F1/10 Autonomous Racing Tutorial
The F1/10 autonomous racing team (f1tenth.org) is really excited to announce a three-part tutorial series during the 2017 SenSys conference. In these tutorials, attendees will learn about the principles of real-time perception, planning, and control for autonomous navigation. This is a very practical tutorial: all instruction is directly relevant to building and running the race car we have developed. The goal is to enable students and researchers with various backgrounds to start their own autonomous racing effort and jump-start the autonomous racing competition! Highlights from the 2016 F1/10 Autonomous Racing Competition can be viewed at this YouTube link.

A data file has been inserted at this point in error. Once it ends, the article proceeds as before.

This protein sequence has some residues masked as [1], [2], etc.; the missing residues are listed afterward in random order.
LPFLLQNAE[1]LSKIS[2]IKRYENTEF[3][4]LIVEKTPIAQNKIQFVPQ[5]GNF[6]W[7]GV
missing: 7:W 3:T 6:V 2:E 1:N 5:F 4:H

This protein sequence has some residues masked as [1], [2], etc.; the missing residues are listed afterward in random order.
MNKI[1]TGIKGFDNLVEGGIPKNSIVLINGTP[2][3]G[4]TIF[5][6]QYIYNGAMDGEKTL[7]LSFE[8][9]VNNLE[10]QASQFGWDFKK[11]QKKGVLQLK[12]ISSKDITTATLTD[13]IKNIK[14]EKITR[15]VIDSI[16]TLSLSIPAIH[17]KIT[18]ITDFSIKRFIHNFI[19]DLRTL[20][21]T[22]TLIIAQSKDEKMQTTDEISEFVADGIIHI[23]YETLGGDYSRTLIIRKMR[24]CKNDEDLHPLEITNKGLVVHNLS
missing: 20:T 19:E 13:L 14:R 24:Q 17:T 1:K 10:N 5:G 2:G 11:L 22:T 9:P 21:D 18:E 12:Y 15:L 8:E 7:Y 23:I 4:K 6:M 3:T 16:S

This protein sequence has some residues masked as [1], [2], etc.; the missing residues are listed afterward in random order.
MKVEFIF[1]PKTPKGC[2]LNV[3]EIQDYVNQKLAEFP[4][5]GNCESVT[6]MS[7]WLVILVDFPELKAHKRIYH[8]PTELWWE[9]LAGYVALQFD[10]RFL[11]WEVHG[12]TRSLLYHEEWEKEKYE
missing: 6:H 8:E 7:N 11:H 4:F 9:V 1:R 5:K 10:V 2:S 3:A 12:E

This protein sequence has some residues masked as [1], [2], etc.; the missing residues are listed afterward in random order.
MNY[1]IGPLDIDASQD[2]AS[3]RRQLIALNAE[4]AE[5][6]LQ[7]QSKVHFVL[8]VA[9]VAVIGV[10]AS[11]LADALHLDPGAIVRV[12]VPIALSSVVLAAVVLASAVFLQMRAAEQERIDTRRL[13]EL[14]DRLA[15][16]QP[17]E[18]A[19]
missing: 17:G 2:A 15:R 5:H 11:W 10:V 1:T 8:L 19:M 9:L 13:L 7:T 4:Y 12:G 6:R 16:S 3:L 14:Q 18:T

Attendees will be provided with the necessary instructions to build, drive, and race a 1/10th scale F1 autonomous race car.
There is no registration fee required but participants are requested to sign up in this form.